View Description Hide DescriptionTen chinchilla cochleas which ranged in length from 16.00 to 19.71 mm were used for this study. The cross‐sectional area and perimeter of the inner and outer hair cells and their nuclei were determined at two locations per cochlear turn and at the junction between each of the turns (11 locations from apex to base). Some interanimal variation in hair cell dimensions was noted. However, none of these size variations could be attributed to any known differences among the animals. It was concluded that the data reported here represent the natural variation in hair cell size in chinchillas. The data establish a baseline to which the dimensions of cells from abnormal cochleas can be compared, regardless of the length of the cochlea or the base‐to‐apex location of the cells.

Frequency characteristics of the middle ear
View Description Hide DescriptionFor 68 temporal bones, frequency curves for the round window volume displacement have been measured for a constant sound pressure at the eardrum. Phase curves were measured for 33 of the specimens. The level averaged amplitude curve is approximately flat below 1 kHz, where the round window volume displacement per unit sound pressure at the eardrum is 6.8×10^{−} ^{5} mm^{3}/Pa, and falls off by about 15 dB/oct at higher frequencies. For the 20 ears having the largest sound transmission magnitude at low frequencies, the corresponding amplitude curve is displaced about 5 dB towards higher levels. The phase of the round window volume displacement lags the eardrum sound pressure phase. In average for 33 temporal bones, the phase lag increases from zero at the lowest frequencies to π near 2 kHz and to about 1.5 π at 10 kHz.

Influence of direct current on dc receptor potentials from cochlear inner hair cells in the guinea pig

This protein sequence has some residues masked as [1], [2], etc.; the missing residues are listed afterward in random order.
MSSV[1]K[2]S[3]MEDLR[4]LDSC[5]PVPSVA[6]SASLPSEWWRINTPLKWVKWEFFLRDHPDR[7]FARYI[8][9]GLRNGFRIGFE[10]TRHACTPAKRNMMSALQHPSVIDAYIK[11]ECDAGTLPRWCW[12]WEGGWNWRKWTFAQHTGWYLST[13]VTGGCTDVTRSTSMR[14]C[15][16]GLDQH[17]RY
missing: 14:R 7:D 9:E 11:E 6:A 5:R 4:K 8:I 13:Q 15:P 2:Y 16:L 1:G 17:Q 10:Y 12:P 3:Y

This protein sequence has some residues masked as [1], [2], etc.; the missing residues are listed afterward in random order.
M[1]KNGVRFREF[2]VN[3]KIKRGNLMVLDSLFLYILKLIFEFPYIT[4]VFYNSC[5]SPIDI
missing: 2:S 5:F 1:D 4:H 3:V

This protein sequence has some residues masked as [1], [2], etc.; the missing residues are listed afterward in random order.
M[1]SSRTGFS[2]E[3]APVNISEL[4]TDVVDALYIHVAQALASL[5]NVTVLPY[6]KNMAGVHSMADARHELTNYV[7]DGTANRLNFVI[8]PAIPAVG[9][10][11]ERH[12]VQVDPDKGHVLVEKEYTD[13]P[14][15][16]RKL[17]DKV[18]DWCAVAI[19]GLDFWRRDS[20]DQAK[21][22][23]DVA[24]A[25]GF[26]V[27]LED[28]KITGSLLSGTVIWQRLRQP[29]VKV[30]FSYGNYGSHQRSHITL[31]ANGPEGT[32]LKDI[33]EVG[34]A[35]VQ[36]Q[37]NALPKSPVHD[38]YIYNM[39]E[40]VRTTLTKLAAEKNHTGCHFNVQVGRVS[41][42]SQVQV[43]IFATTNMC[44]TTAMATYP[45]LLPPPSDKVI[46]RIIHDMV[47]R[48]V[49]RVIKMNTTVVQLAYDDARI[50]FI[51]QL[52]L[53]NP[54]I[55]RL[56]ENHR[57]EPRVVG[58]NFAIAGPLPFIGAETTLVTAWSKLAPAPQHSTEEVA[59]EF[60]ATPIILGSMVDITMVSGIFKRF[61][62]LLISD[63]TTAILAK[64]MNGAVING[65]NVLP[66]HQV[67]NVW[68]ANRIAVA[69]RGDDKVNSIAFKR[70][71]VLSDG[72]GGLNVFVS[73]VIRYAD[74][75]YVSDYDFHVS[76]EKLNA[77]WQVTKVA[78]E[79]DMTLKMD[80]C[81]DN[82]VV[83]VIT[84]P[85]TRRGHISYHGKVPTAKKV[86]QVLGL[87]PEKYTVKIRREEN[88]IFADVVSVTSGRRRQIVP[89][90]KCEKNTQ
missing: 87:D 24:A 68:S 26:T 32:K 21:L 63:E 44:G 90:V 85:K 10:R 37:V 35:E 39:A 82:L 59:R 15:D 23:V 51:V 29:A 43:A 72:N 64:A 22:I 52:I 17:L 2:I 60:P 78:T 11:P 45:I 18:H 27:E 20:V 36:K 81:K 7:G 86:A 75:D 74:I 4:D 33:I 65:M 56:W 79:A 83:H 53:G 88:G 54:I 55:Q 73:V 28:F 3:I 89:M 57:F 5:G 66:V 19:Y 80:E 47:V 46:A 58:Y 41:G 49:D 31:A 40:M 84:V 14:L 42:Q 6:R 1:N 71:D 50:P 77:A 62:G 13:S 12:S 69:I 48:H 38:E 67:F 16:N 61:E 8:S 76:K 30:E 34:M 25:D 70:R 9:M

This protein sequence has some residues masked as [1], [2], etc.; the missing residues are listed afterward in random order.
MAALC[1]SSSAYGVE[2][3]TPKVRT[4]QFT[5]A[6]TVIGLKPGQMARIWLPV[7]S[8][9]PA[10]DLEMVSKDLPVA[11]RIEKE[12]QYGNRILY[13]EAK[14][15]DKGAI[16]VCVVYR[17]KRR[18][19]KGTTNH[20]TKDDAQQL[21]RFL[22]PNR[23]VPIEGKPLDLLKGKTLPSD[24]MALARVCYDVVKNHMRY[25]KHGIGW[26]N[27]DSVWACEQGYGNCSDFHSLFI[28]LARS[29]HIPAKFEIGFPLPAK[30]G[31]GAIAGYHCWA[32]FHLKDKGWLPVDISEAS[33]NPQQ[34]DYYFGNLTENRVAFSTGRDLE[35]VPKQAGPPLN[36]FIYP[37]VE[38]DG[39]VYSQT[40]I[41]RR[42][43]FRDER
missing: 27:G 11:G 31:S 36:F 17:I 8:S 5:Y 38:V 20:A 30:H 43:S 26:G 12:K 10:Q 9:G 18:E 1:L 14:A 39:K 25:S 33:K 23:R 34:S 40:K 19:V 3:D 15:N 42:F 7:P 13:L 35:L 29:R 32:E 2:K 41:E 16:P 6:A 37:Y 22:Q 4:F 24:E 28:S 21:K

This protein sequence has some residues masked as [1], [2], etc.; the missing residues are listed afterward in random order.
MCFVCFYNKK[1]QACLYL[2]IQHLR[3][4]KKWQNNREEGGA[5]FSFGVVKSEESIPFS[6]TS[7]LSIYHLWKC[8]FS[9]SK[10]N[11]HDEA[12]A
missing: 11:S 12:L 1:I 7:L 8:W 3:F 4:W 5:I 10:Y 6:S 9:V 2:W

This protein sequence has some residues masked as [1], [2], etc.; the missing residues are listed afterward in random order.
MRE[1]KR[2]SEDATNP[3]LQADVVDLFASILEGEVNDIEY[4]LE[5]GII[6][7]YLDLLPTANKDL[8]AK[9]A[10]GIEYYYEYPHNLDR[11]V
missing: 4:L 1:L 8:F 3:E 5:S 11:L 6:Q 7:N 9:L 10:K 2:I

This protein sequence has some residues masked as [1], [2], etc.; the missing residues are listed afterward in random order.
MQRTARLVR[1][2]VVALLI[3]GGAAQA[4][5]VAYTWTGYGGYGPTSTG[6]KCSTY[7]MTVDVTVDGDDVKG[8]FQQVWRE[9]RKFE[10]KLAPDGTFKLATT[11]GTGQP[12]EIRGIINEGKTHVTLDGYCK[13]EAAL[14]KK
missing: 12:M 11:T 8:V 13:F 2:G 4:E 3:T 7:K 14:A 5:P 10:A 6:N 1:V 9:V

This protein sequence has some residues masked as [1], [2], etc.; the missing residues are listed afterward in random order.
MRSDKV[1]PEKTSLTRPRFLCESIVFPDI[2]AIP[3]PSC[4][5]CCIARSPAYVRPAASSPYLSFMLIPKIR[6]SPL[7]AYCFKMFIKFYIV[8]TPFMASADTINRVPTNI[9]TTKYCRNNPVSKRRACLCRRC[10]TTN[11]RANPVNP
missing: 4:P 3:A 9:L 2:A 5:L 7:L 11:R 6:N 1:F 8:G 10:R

View Description Hide DescriptionInner hair cellresponses to sound were monitored while direct current was applied across the membranous labyrinth in the first turn of the guinea pig cochlea. The current injection electrodes were positioned in the scala vestibuli and on the round window membrane. Positive and negative current (<100 μA) caused changes in the sound‐evoked dc receptor potentials which were dependent on the sound frequency and intensity. The frequencies most affected by this extracellular current were those comprising the ‘‘tip’’ portion of the inner hair cell frequency tuning characteristic (FTC). The influence of current increased with increasing frequency. Positive current increased the amount of dc receptor potential for the affected frequencies while negative current decreased the potential. Current‐induced changes (on a percentage basis) were greater for low intensity sounds and the negative current direction. These frequency specific changes are evidenced as a loss in sensitivity for the tip area of the FTC and a downward shift of the inner hair cellcharacteristic frequency. Larger current levels (>160 μA) cause more complex changes including unrecoverable loss of cell performance. In separate experiments positive and negative currents (<1.1 μA) were injected into the inner hair cell from the recording electrode during simultaneous measurement of the sound‐evoked dc receptor potential. This condition caused a shift in IHC sensitivity that was independent of sound frequency and intensity. Positive current decreased the sensitivity of the level of the cell while negative current increased the responses. The effect of current level on sound‐evoked dc receptor potential was nonlinear, as comparatively greater increases in cell response were observed for negative than decreases for positive current. The intracellular current injection results are accounted for by the mechano‐resistive model of hair cell transduction, where nonlinear responses with current level may reflect outward rectification. Response changes induced by extracellular current are evidence of currenteffects on both inner and outer hair cells. The frequency and intensity dependences are hypothesized to represent voltage mediated control of inner hair cell response by the outer hair cells.